by Keidra Chaney
Of all of the podcasts to become a breakout cultural phenomenon, I did not expect Serial to be it. Not that it isn’t excellent, of course, but it is a podcast, and it’s essentially a radio documentary, which battles a persistent reputation of uncoolness. You don’t hear of people gathering around the water cooler or at the bar talking about the latest episode of The Moth, or Planet Money, and they are both excellent podcasts. The serialized storytelling format and the true crime angle — journalist/host Sarah Koenig investigates the 1999 murder of Baltimore teen Hae Min Lee — hits many pop culture pleasure points for audiences who binge watch Law and Order and obsess over True Detective. (And yes, I realize how creepy it is to use the term “pleasure point” to refer to people’s reaction to a show about a real-life murder, but I’m calling it like I see it.)
I’m actually surprised that I’m into the show as much as I am; true crime is not my thing. (I come from a Law and Order family; seriously, my mother can identify a Law and Order Episode 15 seconds into watching it, and my sister isn’t far behind. I, on the other hand, will leave the room.) But, as someone who enjoys literary non-fiction, I’ve been drawn into the unusual reporting/storytelling angle that Sarah Koenig and company used with Serial. It is different from what we’re used to, even different from the one-shot or multi-part stories we’ve come accustomed to with its parent show, This American Life, and the fact that Koenig herself admitted that she had no clue where the story would end intrigued me. To essentially admit that you were following a story that could potentially lead nowhere, and for an undetermined length of time, seemed like a gutsy move for a storyteller, and I was content with going along for the ride.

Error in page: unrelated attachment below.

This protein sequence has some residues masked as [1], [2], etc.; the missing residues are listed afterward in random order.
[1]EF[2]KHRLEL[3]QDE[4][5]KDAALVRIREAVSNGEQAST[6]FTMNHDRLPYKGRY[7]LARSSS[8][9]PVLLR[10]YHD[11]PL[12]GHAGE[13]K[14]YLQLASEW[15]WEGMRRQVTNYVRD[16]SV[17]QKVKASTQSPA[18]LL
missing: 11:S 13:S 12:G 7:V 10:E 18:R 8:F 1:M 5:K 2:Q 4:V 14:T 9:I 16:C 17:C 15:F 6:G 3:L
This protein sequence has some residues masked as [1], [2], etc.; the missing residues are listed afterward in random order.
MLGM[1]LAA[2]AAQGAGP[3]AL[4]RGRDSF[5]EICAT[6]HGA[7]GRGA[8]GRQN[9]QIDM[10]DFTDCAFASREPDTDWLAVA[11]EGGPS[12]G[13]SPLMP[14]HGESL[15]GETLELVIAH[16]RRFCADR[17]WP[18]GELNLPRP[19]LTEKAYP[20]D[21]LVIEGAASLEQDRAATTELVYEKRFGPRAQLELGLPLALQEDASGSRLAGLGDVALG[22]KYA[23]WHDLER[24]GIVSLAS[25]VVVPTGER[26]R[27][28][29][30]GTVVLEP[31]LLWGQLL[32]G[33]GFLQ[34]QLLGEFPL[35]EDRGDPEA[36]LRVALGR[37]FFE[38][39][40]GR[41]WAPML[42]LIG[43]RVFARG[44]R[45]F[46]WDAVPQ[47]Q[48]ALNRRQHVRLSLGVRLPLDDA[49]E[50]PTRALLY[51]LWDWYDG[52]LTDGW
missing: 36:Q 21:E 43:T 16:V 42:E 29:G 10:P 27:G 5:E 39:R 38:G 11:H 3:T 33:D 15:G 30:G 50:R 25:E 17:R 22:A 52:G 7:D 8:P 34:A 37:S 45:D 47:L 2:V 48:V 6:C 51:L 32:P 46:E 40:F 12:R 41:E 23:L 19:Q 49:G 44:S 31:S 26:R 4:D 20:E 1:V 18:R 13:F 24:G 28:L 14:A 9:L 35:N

Interestingly, Koenig’s open-ended approach seemed to be the spark to Serial’s obsessive super-fandom. I have lost count of the number of think pieces, blogs, recap podcasts, and tacky corporate social media posts that have sprouted like mushrooms since Serial’s premiere in October. The concept of a podcast about a podcast boggles my mind, and yet I know there are at least two, possibly more. And of course, there’s a whole Reddit community, possibly more, that devotes their time to amateur sleuthing and attempting to fill in any actual or perceived holes in Sarah Koenig’s reporting and storytelling. It’s all been fascinating to me, as I have followed little of it, save a couple of essays here and there. Outside of say, Lost, a decade ago, I’ve not seen such an all-consuming, collective desire to guide the story of a show, and I’m still not really sure where that desire is coming from. A number of articles have talked about the trend of fans of the show locating and tracking those individuals involved in the case. A Guardian article where I first noticed this phenomenon referenced a Reddit mod who said of the show: “I feel responsible for some early breaches of privacy because of natural curiosity to fill in the holes that Sarah Koenig intentionally leaves in the podcast.”